We celebrate Freedom Day tomorrow here in South Africa and indeed I feel obliged to voice my concerns and to point out signs which threaten the very freedom we are celebrating in some hours. Crisis always also shows character and ability – the heavy-handed approach of Minister Cele is only one example of clear overreach and his lust to tell people what to do and what not to do. After weeks of draconian measures to combat a virus President Ramaphosa called almost all available military onto the streets before addressing South Africans. There are concerns  by some constitutional law experts that he ignored some constitutional duties while doing so – but be it as it be: on the background on their heavy-handed approach, accusations of overreach and methods defying the bill of rights and the dignity of people it is a worrying sign to watch carefully. Telling in his latest televised speech about the new stage-approach to an end to lock-down he failed to mention the sudden nightly curfew applied; only revealed by Minister Dlamini-Zuma days later.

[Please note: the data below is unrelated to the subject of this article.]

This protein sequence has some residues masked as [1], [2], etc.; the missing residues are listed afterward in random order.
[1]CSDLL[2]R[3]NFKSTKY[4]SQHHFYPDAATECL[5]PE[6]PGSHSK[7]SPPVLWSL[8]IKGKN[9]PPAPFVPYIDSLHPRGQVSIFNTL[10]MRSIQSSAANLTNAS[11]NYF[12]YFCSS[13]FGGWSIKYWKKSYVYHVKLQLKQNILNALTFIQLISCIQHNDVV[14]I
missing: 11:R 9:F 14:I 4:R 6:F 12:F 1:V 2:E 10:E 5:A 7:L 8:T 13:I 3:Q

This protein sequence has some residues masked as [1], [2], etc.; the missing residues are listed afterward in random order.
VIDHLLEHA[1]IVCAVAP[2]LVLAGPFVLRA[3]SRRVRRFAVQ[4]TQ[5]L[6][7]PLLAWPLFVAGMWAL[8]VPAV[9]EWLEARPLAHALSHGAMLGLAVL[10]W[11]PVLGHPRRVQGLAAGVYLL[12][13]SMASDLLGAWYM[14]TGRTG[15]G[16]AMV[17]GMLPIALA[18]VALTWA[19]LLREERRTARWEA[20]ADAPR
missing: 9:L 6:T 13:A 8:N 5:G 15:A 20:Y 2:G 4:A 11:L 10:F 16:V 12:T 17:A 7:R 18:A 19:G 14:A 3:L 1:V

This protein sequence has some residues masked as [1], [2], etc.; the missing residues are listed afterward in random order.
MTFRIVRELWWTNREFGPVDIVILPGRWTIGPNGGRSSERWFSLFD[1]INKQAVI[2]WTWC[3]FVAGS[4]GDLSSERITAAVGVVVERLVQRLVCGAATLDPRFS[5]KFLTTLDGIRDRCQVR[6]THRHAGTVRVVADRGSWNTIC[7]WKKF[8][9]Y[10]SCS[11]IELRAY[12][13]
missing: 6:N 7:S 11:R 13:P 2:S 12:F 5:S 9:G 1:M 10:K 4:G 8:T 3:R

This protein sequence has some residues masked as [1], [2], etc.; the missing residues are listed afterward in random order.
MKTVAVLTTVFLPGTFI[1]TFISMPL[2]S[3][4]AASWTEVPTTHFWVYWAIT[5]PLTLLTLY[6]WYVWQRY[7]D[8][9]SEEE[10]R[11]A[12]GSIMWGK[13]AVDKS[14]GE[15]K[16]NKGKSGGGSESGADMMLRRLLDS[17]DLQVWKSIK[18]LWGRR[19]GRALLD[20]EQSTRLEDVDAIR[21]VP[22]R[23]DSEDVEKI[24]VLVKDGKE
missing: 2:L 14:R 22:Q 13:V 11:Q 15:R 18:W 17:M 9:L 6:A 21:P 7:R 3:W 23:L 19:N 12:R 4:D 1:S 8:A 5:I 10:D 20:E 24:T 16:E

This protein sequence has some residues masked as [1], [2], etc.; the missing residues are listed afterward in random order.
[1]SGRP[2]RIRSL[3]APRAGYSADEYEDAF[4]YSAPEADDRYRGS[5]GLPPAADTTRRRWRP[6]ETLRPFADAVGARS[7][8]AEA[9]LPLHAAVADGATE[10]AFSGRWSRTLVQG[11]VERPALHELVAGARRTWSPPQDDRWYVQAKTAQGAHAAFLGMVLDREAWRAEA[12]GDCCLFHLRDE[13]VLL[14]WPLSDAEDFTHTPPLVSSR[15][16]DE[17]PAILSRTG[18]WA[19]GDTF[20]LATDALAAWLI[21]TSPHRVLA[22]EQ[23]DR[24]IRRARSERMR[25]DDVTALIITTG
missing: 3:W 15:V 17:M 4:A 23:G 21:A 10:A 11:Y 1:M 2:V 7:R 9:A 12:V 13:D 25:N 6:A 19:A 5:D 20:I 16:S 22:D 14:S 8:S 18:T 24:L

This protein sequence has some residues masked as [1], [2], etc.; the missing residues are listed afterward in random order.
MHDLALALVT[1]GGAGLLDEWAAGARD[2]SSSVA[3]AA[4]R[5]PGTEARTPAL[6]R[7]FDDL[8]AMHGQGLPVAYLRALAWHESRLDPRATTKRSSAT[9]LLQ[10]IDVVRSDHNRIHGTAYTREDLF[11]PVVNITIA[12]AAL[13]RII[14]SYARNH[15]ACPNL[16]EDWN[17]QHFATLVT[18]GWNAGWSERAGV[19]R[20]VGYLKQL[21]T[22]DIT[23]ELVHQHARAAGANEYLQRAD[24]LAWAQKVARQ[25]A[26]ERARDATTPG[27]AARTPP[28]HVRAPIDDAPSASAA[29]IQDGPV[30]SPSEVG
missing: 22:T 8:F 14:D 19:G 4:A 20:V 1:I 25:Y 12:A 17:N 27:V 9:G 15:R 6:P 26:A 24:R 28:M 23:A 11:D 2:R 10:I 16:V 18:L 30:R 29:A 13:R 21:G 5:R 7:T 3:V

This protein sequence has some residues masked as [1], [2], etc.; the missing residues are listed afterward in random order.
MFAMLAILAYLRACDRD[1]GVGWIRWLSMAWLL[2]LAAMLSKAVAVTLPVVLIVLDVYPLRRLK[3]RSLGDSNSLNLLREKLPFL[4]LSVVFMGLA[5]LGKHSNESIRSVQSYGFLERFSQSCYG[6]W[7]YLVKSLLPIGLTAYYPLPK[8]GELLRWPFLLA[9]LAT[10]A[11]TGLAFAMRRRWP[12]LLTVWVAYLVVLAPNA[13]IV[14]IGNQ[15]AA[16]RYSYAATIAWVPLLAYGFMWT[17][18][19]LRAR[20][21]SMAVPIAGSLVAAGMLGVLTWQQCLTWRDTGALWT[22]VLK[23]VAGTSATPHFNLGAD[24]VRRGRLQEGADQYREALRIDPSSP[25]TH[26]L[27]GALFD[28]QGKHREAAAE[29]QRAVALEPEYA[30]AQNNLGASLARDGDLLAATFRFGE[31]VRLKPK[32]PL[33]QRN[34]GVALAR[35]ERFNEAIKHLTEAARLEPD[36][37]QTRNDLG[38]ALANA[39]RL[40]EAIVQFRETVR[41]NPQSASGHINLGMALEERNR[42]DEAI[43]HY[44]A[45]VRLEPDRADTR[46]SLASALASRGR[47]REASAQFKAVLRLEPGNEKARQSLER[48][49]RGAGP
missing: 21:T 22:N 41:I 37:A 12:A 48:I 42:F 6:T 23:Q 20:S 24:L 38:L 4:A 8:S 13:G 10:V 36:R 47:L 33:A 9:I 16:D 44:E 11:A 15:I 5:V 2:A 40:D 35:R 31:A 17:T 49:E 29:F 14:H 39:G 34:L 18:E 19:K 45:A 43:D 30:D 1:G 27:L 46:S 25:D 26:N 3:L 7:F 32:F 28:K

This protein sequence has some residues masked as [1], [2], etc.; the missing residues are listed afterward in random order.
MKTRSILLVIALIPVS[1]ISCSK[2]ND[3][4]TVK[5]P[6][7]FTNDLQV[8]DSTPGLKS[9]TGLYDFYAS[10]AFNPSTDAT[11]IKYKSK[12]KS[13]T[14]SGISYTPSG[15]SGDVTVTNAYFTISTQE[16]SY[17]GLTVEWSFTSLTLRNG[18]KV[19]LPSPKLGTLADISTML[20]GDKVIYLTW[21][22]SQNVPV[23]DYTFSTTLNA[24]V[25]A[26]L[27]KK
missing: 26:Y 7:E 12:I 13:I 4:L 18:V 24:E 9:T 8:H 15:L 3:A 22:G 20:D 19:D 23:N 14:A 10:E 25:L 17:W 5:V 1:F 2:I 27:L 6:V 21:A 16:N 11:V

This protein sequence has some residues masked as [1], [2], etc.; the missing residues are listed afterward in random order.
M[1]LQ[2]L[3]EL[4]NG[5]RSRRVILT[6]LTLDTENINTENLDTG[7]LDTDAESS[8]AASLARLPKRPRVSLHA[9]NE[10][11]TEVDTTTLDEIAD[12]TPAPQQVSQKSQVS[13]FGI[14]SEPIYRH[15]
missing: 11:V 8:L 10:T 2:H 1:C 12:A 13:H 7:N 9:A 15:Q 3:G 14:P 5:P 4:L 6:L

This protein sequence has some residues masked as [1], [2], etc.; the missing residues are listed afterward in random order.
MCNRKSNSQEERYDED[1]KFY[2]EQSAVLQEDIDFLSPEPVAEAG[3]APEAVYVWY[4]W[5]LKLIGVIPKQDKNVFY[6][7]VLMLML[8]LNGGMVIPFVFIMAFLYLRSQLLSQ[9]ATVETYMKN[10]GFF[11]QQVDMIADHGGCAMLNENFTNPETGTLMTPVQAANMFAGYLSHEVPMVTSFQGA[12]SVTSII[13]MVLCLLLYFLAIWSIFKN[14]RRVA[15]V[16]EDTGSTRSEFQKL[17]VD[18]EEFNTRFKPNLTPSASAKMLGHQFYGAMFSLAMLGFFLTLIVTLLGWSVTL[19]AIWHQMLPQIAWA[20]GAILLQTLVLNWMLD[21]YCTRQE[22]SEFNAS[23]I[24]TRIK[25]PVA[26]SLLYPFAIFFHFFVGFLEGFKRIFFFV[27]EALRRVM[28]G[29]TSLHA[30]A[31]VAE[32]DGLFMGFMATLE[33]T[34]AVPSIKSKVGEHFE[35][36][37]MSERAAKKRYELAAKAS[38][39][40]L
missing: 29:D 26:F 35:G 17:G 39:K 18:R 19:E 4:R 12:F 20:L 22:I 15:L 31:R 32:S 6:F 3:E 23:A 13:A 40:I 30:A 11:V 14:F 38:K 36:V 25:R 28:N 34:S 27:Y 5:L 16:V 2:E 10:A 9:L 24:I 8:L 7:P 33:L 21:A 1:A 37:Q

The promised sale of alcohol from Friday disappeared also within this time frame – and in a manner which would make proud every kindergarten teacher the aforesaid Minister addressed the people of South Africa telling them amongst others, that if they don’t behave, all little perks allowed under level 4 lockdown will be revoked. Followed by Minister Patel who seems to think, that industry and companies can be switched on and off like the switch of a bedside lamp. Again and up to detail South Africans are told what to do and not to do, always under the threat of revoking privilege. Confusion reigns about personal sports activities which ones again were promised – last time from the Minister of Health and voided by the Minister of Police – this time from the President, but put again in question by his minister.